After releasing the proposed budget for next year, it was clear Miami-Dade Mayor Carlos Gimenez is looking for a quick fix for the county's libraries.
In a press conference Tuesday, Gimenez proposed to raise the library tax rate, but only enough to allocate $45 million to the financially troubled system. He also suggested a reduction of 94 full-time positions, which would be replaced with part-time staff.
"This option allows us to keep all our libraries open with the same number of hours, but with staffing adjustments," Gimenez said.
Library advocates are steamed. They aim demand $64 million. "Libraries are not just buildings with caretakers," said Terry Murphy, a board member of Friends of the Miami-Dade Public Library. "Gimenez thinks he can just bring in someone to open and close doors, but professional staff is crucial to a library."
This comes after Gimenez openly questioned whether the county was overpaying its professional library staff earlier this year. The average salary for a librarian last year was $63,000, which meets with the national average. Gimenez also said Tuesday that he would not support any property tax increases, leaving library advocates questioning his commitment to supporting community interests.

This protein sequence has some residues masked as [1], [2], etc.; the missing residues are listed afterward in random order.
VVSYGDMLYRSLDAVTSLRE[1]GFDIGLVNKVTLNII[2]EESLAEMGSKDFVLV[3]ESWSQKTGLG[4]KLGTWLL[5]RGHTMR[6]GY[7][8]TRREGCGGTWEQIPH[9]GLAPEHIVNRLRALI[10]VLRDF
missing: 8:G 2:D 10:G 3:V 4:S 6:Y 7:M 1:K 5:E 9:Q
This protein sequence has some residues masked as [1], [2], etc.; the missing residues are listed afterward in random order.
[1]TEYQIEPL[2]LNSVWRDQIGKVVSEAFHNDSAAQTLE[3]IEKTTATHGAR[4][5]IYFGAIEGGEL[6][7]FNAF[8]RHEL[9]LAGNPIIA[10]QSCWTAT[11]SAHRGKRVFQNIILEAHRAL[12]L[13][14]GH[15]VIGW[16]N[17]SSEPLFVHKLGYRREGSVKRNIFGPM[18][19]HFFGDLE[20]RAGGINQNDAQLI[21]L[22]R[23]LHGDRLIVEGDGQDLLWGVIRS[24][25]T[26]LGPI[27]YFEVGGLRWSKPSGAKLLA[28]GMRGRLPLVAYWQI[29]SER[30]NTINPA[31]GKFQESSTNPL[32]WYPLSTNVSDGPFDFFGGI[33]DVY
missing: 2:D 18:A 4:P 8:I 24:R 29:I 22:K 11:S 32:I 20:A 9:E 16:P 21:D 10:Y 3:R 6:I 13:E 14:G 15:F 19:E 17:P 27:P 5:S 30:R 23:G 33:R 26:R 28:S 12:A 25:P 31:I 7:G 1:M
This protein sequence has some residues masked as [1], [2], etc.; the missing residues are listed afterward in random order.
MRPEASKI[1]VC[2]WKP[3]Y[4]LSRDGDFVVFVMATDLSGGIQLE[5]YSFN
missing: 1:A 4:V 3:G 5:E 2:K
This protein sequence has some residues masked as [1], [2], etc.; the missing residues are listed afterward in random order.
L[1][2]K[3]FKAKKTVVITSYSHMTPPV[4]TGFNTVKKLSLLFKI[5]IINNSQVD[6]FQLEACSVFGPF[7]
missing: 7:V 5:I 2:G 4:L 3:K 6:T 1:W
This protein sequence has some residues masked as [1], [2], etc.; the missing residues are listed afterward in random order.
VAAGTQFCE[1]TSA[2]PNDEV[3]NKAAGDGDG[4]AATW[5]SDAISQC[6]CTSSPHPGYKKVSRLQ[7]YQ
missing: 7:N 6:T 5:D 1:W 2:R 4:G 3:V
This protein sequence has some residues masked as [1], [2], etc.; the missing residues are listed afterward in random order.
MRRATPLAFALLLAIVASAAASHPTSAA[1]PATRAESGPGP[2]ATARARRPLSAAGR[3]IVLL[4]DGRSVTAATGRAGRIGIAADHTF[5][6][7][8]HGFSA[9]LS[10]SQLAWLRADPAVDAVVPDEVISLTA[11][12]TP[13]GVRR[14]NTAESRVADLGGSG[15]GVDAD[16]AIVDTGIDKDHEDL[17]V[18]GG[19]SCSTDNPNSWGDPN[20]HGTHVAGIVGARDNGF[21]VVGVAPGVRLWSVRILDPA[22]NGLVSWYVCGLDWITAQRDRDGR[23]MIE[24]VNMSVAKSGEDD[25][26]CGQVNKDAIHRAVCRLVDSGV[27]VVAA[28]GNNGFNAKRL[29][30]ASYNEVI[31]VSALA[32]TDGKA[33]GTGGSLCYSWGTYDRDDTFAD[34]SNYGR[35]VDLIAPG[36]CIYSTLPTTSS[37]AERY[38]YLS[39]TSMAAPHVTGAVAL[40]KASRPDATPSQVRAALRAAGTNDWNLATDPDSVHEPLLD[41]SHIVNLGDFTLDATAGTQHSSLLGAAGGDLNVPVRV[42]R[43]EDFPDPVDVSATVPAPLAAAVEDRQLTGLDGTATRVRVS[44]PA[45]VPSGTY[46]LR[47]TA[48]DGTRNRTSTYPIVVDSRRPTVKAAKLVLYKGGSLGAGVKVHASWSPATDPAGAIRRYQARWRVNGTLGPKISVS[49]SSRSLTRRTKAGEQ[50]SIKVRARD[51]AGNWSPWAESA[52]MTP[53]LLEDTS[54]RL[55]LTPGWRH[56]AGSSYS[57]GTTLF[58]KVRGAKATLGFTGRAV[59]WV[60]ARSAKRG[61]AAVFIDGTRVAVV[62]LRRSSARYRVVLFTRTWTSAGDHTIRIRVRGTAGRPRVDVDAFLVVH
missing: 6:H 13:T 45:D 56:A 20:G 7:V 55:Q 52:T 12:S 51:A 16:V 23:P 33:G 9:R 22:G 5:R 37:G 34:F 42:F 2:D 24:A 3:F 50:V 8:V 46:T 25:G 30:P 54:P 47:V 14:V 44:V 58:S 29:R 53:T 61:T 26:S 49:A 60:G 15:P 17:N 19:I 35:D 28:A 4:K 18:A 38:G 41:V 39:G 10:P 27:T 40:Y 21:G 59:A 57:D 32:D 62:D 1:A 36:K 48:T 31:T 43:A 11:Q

"The idea that we would lose 100 professional staff and take a budget cut is just entirely contrary to the public opinion," Murphy said. "This is not what the community wants."
Commissioners have until next Tuesday, July 15 to decide whether to increase the tax rate for libraries. If the rate is raised to generate $64 million, libraries could restore material budgets and maintain professional services. That means new books and publications.
In the past two years, libraries have seen back-to-back crises with library tax cuts. Last year alone, more than 20 libraries were expected to close because of a lack of tax revenue. Then cash reserves came in to save the libraries for one more year.
With a $50 million budget and only $30 million in tax revenue, the county with two options for the next fiscal year: close library doors and fire librarians or raise the tax rate.
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"Historically, libraries have not had alternative funding," Murphy said. "So whatever tax you levy is what you use. That's why it is important that commissioners set the millage rate higher."
While the next fiscal year does not begin until October 1, commissioners now have the final say on how libraries will fare next year. Although the budget will not be finalized until September, the fate of libraries will be determined by the millage rate, another term for special tax rate, that commissioners decide on next week.